- Difficult to install – Installing cellulose almost always requires the skills and expertise of a professional. It is a difficult do-it-yourself project. Even professionals tend to find it more challenging than fiberglass.
- Moisture issues – Cellulose may absorb more moisture than fiberglass, although this topic is a major point of contention among experts. Talk to friends, neighbors or local real estate agents about their experiences with one or the other.
- Not recyclable – Even though cellulose is made of recycled materials, it is not recyclable like fiberglass.
Fiberglass is the most popular type of insulation, partially because it has been around so long. Picture the fluffy pink stuff. (Although that represents just one brand; fiberglass insulation also comes in colors like white and yellow). Most people are more familiar with fiberglass than cellulose, despite their similarities.
Just as the name implies, fiberglass is made of glass fibers. The material has long been recognized as a good insulator that is reasonably priced. Modern fiberglass is also increasingly eco-friendly, made with 20 to 30 percent recycled glass.
Types of Fiberglass Insulation
Fiberglass comes in two forms: blankets (rolls or batts) and loose-fill. Blankets are best suited for new construction and easy-to-access spaces such as attics, and they must be cut to fit precisely into wall spaces and other cavities. They are far more common than loose-fill fiberglass, which is blown in.
Fiberglass batts are sold in varying densities, with varying R-values. Standard batts typically have an R-value ranging from 3.2 to 3.8 per inch, while medium- and high-density varieties have R-values of up to 4.3 per inch.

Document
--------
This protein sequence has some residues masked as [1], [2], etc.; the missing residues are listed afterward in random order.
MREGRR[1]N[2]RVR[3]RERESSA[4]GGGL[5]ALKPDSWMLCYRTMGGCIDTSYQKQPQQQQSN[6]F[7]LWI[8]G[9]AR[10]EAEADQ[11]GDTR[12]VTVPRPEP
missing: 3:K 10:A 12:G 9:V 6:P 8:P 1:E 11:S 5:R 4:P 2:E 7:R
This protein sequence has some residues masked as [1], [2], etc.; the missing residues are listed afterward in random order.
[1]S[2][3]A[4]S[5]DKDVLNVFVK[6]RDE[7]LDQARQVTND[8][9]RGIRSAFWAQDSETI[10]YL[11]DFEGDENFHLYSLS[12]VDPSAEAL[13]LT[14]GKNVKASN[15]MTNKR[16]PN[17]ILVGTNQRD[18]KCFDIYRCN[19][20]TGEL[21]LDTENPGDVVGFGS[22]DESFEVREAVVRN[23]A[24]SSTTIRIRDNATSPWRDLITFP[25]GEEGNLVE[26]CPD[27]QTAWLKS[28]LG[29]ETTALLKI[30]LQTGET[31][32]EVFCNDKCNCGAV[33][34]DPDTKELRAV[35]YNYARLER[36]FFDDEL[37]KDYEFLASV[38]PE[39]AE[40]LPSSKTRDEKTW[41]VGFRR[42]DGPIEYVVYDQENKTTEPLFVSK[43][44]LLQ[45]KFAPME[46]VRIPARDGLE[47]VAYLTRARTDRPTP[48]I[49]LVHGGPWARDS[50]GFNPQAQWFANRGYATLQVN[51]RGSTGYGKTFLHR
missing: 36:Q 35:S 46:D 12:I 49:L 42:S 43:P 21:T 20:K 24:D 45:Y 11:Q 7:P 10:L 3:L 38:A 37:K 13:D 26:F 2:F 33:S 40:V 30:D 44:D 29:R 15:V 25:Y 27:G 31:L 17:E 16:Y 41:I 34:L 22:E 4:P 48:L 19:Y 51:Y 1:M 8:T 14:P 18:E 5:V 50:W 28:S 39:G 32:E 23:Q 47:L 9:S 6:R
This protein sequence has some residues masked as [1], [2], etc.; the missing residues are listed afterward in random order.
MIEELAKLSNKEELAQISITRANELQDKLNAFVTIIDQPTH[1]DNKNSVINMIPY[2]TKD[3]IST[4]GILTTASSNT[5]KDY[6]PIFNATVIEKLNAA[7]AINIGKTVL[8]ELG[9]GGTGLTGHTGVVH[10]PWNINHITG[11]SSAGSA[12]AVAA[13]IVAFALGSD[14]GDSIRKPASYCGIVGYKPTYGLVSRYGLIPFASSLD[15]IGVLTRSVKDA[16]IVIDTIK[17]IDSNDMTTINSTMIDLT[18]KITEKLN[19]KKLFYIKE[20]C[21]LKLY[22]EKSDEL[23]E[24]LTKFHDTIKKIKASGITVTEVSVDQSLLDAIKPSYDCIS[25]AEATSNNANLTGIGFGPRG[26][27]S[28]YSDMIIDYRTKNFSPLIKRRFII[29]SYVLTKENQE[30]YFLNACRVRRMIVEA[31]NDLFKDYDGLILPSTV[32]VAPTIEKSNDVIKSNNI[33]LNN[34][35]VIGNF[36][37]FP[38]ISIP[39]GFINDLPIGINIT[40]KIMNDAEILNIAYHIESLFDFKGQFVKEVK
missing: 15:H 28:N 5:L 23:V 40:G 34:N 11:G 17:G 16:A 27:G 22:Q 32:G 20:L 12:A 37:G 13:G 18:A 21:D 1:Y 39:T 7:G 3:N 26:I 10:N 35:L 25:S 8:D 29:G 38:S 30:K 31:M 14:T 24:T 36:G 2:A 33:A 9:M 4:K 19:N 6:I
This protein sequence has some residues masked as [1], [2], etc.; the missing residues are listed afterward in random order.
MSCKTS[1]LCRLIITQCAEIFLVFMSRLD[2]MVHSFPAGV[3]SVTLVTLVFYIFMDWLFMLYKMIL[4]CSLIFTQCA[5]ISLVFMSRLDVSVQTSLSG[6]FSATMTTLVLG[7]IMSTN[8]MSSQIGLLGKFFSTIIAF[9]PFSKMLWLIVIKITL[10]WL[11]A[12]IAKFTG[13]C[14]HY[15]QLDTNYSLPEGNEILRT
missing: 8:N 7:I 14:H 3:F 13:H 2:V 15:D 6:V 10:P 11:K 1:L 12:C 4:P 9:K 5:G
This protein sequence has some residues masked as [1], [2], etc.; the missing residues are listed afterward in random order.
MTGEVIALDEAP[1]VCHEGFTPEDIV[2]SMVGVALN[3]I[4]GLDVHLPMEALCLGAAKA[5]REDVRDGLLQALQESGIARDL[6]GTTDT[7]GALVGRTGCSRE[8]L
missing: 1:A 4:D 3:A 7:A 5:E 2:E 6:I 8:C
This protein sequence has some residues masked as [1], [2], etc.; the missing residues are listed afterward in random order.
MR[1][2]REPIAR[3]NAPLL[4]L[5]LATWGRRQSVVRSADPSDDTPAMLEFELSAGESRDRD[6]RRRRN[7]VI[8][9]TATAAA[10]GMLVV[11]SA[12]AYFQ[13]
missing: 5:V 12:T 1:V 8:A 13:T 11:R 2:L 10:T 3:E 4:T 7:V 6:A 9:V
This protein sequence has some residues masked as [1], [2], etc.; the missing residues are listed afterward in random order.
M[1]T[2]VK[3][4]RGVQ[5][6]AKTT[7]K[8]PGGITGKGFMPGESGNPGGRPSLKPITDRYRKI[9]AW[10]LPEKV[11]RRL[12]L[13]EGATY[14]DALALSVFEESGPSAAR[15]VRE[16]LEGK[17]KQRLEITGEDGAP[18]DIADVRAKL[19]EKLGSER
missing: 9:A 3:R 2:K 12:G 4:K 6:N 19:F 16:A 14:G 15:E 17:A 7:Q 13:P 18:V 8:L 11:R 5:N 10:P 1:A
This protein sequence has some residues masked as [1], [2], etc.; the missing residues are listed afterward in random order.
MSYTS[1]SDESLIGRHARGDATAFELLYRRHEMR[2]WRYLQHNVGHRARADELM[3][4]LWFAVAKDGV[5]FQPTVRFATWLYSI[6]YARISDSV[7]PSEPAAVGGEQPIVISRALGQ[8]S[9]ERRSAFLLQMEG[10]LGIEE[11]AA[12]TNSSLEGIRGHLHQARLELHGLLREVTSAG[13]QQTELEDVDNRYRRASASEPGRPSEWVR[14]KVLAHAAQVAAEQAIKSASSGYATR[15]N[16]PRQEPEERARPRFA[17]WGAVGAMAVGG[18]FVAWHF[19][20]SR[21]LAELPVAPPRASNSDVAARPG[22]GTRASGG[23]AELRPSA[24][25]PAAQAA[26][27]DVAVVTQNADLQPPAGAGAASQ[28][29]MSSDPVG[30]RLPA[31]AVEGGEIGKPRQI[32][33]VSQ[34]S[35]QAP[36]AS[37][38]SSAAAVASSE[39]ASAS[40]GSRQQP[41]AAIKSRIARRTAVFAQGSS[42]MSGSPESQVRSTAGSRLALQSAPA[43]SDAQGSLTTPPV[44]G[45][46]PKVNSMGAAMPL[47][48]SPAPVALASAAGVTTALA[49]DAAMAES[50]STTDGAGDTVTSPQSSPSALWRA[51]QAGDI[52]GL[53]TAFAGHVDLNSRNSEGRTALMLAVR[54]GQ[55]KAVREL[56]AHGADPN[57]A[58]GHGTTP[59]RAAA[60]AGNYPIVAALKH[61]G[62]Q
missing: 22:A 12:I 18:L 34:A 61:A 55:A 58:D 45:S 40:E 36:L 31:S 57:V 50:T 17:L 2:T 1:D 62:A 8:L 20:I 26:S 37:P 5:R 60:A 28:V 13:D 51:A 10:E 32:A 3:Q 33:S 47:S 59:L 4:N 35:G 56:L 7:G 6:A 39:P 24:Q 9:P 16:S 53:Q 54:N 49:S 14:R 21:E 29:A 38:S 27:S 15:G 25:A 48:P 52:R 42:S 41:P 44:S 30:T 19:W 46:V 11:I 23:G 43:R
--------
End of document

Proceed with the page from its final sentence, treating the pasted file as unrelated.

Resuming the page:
How Much Does Fiberglass Insulation Cost?
Standard fiberglass batts cost about $0.50 to $1 per square foot installed. The higher the density and R-value, the higher the price: Batts for the attic cost more than batts for walls, for example, because they need to be denser. Some batts with very high densities cost upwards of $1 per square foot.
Blown-in fiberglass also costs about $0.50 to $1 per square foot.
Fiberglass Insulation Pros
- Easier to install – Do-it-yourselfers are more likely to have success with fiberglass batts than cellulose. However, mistakes are easy to make even with fiberglass, and they can lead to significant energy loss.
- Familiar material – Because fiberglass is so popular and it has been around so long, contractors have more experience working with the material. You probably won’t find as many local contractors that are experts in cellulose installation.
- Recyclable – Fiberglass is completely recyclable, even though it is made with a small percentage of recycled materials. Cellulose, despite being made from recycled materials, is not recyclable.
Fiberglass Insulation Cons
- Air leakage – Fiberglass doesn’t do much at all to slow the flow of air, while cellulose has some success. Air leaks can eventually lead to problems with moisture and condensation.
- Not ideal for extreme cold – The R-value of fiberglass lowers considerably in extremely cold climates, making cellulose a better choice.
- Health risk – Concerns have long been raised about the negative health effects of fiberglass insulation. The glass can irritate the skin and lungs of those who install it if proper precautions are not taken. But fiberglass is safe once it is installed.